Tender Kiss: Le Baiser du Dragon by Cartier
As I've said before, a great many oriental scents are unisex without even trying. Unless they're heavily floral, they contain notes that have never been assigned a gender in the Western world. Cartier's Le Baiser du Dragon--"The Dragon's Kiss"--is the perfect example; it has floral notes, but they're so unimportant in the grand scheme of things that anyone could wear the scent. The advertising copywriter, clearly aware of this, used such terms as "daring femininity", but don't be fooled. There's nothing daring or feminine about it.
You'd think a scent called The Dragon's Kiss would be intimidating, fiercely sexual, but you'd be wrong. The first thing out of the bottle is the warm sweet scent of almonds, as appealing and comforting as any smell I know, like a glass of amaretto by the fireside. A soft, unobtrusive floral glow soon accompanies this; it's mostly gardenia, which can be overwhelming (as it is in Marc Jacobs, Elizabeth Taylor Gardenia, or most any scent which uses it as the starting point) but here is just another thread in the tapestry.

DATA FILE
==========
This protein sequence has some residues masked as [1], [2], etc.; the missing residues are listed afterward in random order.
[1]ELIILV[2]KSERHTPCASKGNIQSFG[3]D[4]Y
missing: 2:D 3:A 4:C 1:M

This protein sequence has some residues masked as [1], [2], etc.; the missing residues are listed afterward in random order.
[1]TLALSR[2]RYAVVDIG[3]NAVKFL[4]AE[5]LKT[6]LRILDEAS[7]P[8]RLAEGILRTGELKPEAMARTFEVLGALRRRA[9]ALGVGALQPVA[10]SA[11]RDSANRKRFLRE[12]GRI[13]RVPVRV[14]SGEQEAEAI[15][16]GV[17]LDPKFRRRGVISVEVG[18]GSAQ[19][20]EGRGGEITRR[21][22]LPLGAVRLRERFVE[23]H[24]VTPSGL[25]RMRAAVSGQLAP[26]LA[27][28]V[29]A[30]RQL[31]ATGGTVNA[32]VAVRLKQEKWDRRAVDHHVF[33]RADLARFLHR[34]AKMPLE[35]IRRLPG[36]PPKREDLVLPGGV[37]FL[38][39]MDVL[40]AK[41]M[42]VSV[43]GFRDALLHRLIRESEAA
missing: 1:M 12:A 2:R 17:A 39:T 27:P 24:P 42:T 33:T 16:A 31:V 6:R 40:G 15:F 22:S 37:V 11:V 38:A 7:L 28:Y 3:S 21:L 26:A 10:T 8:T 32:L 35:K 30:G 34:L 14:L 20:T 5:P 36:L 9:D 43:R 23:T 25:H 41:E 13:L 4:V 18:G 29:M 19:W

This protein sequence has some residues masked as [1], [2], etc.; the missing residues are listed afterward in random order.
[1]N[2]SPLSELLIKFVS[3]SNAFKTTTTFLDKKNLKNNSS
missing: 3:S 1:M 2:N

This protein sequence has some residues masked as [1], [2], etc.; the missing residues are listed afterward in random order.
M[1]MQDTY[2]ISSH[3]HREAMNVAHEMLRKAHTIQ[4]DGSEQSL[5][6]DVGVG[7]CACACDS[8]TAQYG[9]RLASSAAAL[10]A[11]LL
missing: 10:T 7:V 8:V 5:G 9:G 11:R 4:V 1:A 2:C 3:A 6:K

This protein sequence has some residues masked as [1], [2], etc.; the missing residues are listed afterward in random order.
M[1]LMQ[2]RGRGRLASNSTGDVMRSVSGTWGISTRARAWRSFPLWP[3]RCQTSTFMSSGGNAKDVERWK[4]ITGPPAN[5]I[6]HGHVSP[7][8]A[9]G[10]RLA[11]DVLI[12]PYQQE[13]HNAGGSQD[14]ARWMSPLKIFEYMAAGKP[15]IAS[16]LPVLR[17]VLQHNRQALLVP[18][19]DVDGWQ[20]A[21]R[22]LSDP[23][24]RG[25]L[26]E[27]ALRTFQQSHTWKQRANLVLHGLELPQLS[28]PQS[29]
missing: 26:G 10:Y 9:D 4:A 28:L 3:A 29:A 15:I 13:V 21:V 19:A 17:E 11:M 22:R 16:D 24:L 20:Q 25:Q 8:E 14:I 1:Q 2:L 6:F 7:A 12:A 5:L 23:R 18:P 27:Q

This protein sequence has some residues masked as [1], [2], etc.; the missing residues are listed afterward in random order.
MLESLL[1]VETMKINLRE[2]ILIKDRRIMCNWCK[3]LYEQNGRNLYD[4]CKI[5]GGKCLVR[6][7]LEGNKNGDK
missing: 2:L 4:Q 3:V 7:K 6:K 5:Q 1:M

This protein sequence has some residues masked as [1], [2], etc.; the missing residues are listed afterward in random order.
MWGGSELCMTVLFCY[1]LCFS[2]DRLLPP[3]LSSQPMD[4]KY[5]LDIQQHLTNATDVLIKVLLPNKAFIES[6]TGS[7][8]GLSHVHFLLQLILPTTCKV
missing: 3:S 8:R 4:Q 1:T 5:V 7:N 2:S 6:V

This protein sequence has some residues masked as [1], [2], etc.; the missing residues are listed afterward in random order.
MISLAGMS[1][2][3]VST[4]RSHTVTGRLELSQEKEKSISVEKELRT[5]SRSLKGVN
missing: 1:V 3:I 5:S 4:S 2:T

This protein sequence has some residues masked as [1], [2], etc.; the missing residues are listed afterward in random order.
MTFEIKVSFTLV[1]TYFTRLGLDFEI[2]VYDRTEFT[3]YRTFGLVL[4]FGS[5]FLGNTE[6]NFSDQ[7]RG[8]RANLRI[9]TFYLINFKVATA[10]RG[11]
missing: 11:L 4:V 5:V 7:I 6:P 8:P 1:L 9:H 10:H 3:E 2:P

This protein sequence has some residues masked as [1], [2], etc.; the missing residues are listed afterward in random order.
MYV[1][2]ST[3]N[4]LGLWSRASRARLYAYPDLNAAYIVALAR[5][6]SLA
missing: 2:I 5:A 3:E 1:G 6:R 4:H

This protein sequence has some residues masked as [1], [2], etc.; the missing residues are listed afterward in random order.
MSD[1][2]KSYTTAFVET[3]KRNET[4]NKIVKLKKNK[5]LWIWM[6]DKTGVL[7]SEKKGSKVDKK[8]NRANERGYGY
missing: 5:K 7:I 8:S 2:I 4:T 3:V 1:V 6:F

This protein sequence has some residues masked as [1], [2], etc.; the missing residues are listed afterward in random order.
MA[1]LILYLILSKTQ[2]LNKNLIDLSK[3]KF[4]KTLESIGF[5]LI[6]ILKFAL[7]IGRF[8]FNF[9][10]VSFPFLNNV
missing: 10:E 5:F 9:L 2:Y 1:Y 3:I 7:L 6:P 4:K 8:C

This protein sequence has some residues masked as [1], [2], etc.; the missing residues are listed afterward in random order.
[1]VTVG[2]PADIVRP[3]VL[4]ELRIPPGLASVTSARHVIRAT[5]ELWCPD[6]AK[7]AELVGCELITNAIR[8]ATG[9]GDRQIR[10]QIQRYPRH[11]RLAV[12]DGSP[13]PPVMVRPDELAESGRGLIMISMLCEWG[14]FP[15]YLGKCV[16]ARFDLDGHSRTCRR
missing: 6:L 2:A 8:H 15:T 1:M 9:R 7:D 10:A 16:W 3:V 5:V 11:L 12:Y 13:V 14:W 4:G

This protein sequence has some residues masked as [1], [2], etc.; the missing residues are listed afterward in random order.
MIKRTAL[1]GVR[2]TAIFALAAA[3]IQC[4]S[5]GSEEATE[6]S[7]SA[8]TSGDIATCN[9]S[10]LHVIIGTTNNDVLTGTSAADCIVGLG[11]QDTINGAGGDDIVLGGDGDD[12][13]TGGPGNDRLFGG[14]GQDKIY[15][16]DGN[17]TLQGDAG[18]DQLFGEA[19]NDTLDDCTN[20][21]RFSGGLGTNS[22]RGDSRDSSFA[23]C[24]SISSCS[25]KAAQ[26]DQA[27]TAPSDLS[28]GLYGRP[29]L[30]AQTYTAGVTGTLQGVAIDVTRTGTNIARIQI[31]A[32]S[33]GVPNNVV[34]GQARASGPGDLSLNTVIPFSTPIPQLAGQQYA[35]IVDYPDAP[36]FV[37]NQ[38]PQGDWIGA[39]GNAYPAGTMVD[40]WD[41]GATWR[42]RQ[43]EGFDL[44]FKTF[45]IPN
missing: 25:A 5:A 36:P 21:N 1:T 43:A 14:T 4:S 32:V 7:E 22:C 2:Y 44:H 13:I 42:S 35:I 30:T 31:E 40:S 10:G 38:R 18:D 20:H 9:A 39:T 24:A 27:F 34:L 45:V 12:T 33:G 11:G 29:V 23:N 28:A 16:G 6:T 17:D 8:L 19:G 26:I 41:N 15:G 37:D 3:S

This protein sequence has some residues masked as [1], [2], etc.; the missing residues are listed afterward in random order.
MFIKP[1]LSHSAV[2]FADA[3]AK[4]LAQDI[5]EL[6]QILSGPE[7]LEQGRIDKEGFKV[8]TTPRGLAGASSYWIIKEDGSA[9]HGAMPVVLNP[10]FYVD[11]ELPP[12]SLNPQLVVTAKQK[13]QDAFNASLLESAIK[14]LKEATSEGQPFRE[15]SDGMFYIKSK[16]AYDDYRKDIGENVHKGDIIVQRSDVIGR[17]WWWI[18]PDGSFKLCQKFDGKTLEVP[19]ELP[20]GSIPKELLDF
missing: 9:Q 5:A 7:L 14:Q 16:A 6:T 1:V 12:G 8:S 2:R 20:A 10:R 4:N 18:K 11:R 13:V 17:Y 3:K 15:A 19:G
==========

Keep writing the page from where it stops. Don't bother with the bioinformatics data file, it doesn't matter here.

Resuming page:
As the scent warms up even further, the glow is supplemented by a very soft iris note accompanied by warm woods, mostly cedar; this slowly fades as the vanillic ambergris-patchouli base note takes over--and as you might guess, it lasts a very long time, glowing the whole while. The whole thing is remarkable for what it isn't; aggressive, fierce, or sexual. Instead, it's sensual and welcoming.
As noted by a couple of the reviewers here, Le Baiser du Dragon is in fact fairly masculine (one even compares it to Omnia in this regard, a comparison that's also come to my mind more than once). The floral notes don't make it any less so: the heat of it, the warm woods in the middle and the patchouli and ambergris in the base, make it of a piece with men's oriental perfumery, or rather with oriental scents in general. How easy it would be for Cartier to market this to men; tweak it slightly, maybe tone down the gardenia and add a splash of sandalwood and tobacco-leaf, so nobody accuses them of putting the same thing in a different bottle, and you're off to the races. (They'd probably need to square off the bottle, too. It's gorgeous, a big rounded mass that resembles the bottle for Panthère stripped down and ready for action, with a solid cap inspired by Chinese writing and a black dagger piercing the heart of the fragrance. But conventional wisdom has it that round bottles are for women and square bottles are for men, despite such obvious contradictions as the classic Chanel bottle and the spherical Hugo Boss bottles.)